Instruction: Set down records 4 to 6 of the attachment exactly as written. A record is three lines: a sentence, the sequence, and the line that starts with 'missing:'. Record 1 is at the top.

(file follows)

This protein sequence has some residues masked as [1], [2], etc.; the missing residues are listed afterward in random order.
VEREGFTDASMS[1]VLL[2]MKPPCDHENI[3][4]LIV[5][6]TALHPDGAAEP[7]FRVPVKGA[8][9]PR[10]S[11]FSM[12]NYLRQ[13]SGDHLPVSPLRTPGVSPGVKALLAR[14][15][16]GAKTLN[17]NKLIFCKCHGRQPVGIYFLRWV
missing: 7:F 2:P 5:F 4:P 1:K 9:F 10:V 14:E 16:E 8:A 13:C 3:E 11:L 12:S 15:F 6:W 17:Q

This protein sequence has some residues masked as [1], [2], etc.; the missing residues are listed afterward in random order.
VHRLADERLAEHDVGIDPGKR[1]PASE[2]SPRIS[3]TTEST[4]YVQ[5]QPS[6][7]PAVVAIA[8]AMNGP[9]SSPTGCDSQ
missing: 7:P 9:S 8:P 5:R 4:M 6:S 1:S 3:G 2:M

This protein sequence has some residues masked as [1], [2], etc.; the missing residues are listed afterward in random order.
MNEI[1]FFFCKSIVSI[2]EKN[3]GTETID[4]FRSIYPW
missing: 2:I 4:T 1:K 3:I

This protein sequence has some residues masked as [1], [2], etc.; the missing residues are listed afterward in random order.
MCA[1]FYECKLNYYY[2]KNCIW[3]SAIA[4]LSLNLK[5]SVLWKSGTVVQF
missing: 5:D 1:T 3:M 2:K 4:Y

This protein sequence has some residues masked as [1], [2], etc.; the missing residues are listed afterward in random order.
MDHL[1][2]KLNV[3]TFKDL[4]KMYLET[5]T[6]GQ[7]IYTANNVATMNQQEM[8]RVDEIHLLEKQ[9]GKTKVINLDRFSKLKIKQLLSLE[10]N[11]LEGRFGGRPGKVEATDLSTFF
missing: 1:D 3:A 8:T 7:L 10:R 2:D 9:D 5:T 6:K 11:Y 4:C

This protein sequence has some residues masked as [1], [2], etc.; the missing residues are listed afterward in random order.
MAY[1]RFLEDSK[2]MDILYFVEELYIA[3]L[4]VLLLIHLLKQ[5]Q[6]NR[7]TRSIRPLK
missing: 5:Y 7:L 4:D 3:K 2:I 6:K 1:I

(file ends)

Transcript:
This protein sequence has some residues masked as [1], [2], etc.; the missing residues are listed afterward in random order.
MCA[1]FYECKLNYYY[2]KNCIW[3]SAIA[4]LSLNLK[5]SVLWKSGTVVQF
missing: 5:D 1:T 3:M 2:K 4:Y

This protein sequence has some residues masked as [1], [2], etc.; the missing residues are listed afterward in random order.
MDHL[1][2]KLNV[3]TFKDL[4]KMYLET[5]T[6]GQ[7]IYTANNVATMNQQEM[8]RVDEIHLLEKQ[9]GKTKVINLDRFSKLKIKQLLSLE[10]N[11]LEGRFGGRPGKVEATDLSTFF
missing: 1:D 3:A 8:T 7:L 10:R 2:D 9:D 5:T 6:K 11:Y 4:C

This protein sequence has some residues masked as [1], [2], etc.; the missing residues are listed afterward in random order.
MAY[1]RFLEDSK[2]MDILYFVEELYIA[3]L[4]VLLLIHLLKQ[5]Q[6]NR[7]TRSIRPLK
missing: 5:Y 7:L 4:D 3:K 2:I 6:K 1:I